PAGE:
City Council approves loan financing agreement for Southside grocery store
Investment by City, Mary Black Foundation paves the way for new grocer
After 18 months with no nearby grocery store option, an end to the Southside food desert is now visible after Spartanburg City Council voted unanimously to approve a measure granting $300,000 to the City of Spartanburg Development Corporation to be loaned to the grocery operation. The City will additionally back a $600,000 loan by the Mary Black Foundation.
Though the store's brand name has yet to be announced, City Manager Chris Story laid out some features future grocery shoppers can expect, including an in-store hot and cold prepared food deli, a branded in-store coffee shop, branded in-store made-to-order pizza, and the potential inclusion of pharmacy services if a pharmacy operator can be identified. Story also added that the store's operator is a well-experienced grocery industry professional and that store ownership will meet regularly with a Community Advisory Committee composed of Southside residents.
The City Manager explained to Council that while a worst case scenario would leave the City on the hook for all $900,000, he considers that outcome extremely unlikely, adding that the City and its partners expect strong performance for the store which would allow the project to transition to conventional financing in five years.
Also at Monday's meeting, City Council voted 4-3 to keep the section of W Main Street in front of Morgan Square (between Church and Magnolia Streets) closed until August, allowing expanded downtown dining and activity to continue in the space through the summer. Mayor Junie White and Council members Rob Rain and Jamie Fulmer voted against.
The decision to close the street to traffic was first made nearly a year ago as the COVID-19 pandemic drastically curtailed shopping and dining in Downtown Spartanburg in an effort to encourage visitors to return and enjoy safer outdoor dining options. Pedestrian count data provided by OneSpartanburg Inc. shows that the move was successful, as visitors returned to downtown in greater numbers after the street was closed. However, recently some downtown retailers have called on the City to reopen the street, citing loss of parking and vehicle traffic on that section of W Main as having a negative impact on their businesses.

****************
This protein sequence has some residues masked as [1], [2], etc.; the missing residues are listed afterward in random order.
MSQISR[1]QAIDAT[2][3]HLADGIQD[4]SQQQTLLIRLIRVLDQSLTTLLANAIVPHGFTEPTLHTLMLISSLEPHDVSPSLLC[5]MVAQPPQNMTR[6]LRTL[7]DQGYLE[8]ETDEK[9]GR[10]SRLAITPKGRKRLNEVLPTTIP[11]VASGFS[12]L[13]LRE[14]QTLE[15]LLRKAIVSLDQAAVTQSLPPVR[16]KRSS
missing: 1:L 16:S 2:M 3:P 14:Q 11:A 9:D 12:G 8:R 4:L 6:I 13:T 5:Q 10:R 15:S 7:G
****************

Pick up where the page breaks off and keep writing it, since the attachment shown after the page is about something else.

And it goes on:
While the street remains closed, City staff is expecting to gather survey data from downtown businesses and residents as well as those who visit downtown regularly to gauge overall perception of the closure during the spring and summer months as the pandemic wanes.
In other action, Council voted unanimously to approve a development agreement for a new mixed-use gathering place along the Mary Black Foundation Rail Trail near its intersection with Marion Ave. Fretwell Partners, a group of local business people who have acquired several properties between the rail trail and Union Street around Fretwell Street, is planning to redevelop the former industrial area.
Fretwell envisions a multiphase project which would be centered around an outdoor gathering space. The $2.4 million first phase includes a stage for live music and one of three planned new buildings, which would be a new home for Little River Roasting Company, a successful local coffee business.
Under terms of the agreement, the City will convey an unused portion of the Alexander Avenue right-of-way for $1, approve the project to benefit from any applicable state tax credits, permit several encroachments into property adjacent to the trail, and will make minor upgrades to the public infrastructure in the area and reimburse up to $50,000 of the improvements necessary to ensure the project has good access from the trail.
For more from Monday's City Council meeting, see the full video below.